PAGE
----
The Importance of Continual Improvement


First Principles Consulting is a specialist firm, assisting companies improve their management cycle. What is the management cycle? In our world, this simply refers to the continuous loop of Plan-Do-Check-Act. Also called the Deming Cycle, as the author Dr. W. Edwards Deming published it in the Fifties, it encapsulates a simple process which one would think of as common sense. Well, it may be common sense, but from years of frontline consulting experience, we at FPC can tell you it certainly is not common practice.

Herein lies your opportunity. If you can determine in which part of the cycle you experience your biggest gaps, you can focus your improvement efforts there first. Let us explain…


This is where it all starts. No-one would seriously go into business without a solid business plan. But once launched, we do not always follow through as well as we should. What we are looking for here are solid, tangible plans for various time horizons, which should include numerical targets.


This step simply involves executing the task. In most organizations, work is done through people. Therefore it is important that we assign work as concisely as possible. Task assignments should always state a clear context, purpose, quality, quantity and some expectation of time – how long should this take or how many should be completed over an hour or day?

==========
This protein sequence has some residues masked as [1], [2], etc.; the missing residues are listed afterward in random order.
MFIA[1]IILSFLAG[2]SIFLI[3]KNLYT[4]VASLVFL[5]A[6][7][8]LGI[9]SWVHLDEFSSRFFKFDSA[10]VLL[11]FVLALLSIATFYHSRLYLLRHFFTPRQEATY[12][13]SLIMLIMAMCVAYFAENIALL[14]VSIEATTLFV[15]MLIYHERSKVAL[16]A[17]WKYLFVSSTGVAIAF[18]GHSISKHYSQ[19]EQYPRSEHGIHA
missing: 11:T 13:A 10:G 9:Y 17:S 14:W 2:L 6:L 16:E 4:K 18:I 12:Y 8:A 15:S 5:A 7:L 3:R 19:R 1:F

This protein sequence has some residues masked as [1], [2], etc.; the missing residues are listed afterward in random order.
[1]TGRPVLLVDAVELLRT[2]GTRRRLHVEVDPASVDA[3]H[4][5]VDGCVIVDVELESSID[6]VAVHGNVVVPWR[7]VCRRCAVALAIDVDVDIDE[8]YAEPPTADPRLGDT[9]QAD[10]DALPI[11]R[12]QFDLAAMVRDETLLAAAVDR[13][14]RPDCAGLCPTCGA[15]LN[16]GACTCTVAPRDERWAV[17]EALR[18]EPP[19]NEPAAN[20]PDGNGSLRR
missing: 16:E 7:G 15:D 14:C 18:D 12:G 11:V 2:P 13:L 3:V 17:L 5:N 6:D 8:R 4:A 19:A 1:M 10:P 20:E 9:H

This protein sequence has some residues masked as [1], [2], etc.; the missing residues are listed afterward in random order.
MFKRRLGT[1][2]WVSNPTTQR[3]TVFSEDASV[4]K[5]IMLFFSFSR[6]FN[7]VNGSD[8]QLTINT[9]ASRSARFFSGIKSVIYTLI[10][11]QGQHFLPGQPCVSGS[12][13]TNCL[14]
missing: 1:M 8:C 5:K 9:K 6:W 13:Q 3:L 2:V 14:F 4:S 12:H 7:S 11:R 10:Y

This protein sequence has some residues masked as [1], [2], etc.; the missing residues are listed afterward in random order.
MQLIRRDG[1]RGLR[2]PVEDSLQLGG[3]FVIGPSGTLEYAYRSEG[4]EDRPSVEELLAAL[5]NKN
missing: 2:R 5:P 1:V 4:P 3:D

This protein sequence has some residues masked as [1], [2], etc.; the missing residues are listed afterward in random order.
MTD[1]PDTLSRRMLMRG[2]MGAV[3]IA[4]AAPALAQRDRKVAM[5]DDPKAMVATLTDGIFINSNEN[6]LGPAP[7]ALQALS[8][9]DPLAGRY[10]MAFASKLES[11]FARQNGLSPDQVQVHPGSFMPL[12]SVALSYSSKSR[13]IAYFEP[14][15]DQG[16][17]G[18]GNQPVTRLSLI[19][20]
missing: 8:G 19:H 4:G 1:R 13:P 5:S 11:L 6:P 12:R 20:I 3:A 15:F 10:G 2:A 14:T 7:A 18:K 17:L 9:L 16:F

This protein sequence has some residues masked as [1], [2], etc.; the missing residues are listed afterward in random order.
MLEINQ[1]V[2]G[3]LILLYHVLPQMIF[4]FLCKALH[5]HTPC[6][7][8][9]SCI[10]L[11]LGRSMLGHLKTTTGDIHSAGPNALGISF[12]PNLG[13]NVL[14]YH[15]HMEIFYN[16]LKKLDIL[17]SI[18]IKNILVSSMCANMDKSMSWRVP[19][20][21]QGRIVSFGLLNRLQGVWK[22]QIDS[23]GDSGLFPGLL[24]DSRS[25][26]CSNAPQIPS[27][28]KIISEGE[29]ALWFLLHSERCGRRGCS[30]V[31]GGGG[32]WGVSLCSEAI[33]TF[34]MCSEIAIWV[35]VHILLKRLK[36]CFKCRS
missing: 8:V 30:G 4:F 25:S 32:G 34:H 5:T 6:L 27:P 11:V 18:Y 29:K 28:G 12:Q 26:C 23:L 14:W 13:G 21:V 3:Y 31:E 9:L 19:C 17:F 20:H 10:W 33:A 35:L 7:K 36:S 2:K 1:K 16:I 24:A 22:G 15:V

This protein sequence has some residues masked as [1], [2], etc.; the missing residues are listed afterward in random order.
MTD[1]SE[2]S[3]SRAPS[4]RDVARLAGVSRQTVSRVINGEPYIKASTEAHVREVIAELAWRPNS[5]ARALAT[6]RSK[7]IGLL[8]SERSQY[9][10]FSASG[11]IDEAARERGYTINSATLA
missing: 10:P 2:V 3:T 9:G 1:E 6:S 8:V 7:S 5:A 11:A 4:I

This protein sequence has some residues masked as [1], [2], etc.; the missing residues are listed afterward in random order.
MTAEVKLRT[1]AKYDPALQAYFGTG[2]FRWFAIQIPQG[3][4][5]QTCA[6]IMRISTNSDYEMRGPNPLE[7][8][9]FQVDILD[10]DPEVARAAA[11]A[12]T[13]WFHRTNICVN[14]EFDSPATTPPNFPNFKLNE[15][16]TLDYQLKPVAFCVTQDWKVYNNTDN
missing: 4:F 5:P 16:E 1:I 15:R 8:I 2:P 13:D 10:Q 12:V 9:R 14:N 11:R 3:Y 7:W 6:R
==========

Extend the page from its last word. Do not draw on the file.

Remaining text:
Having established the solid plans mentioned above allows us to check if we succeeded or not; in our experience, this is one of the steps so often done poorly, or not done at all. It is our observation that most people are happy to plan, execute the plans but rarely take the time to check whether or not they achieved their goals. You see, this step sets us up for the last one in the cycle…


In Deming’s doctrine, acting is not the same as doing. ‘Act’ refers to acting on the variance identified in the ‘Check’ step. Deming later changed Check to Study. You can see where he wanted this to go. It is important for us to understand the causes of the variance. And being the last in four sequential steps, you already know this step is the least likely to be followed through.


What should you do?

There are various approaches, methodologies and tools available to you. However, over the years of helping many organizations mature to become more effective and efficient, we have found that the one tool that can make the biggest difference most quickly is a structured log of agreed actions.

Why not try our purpose-developed ActionLog for a while?

Click here for your free trial!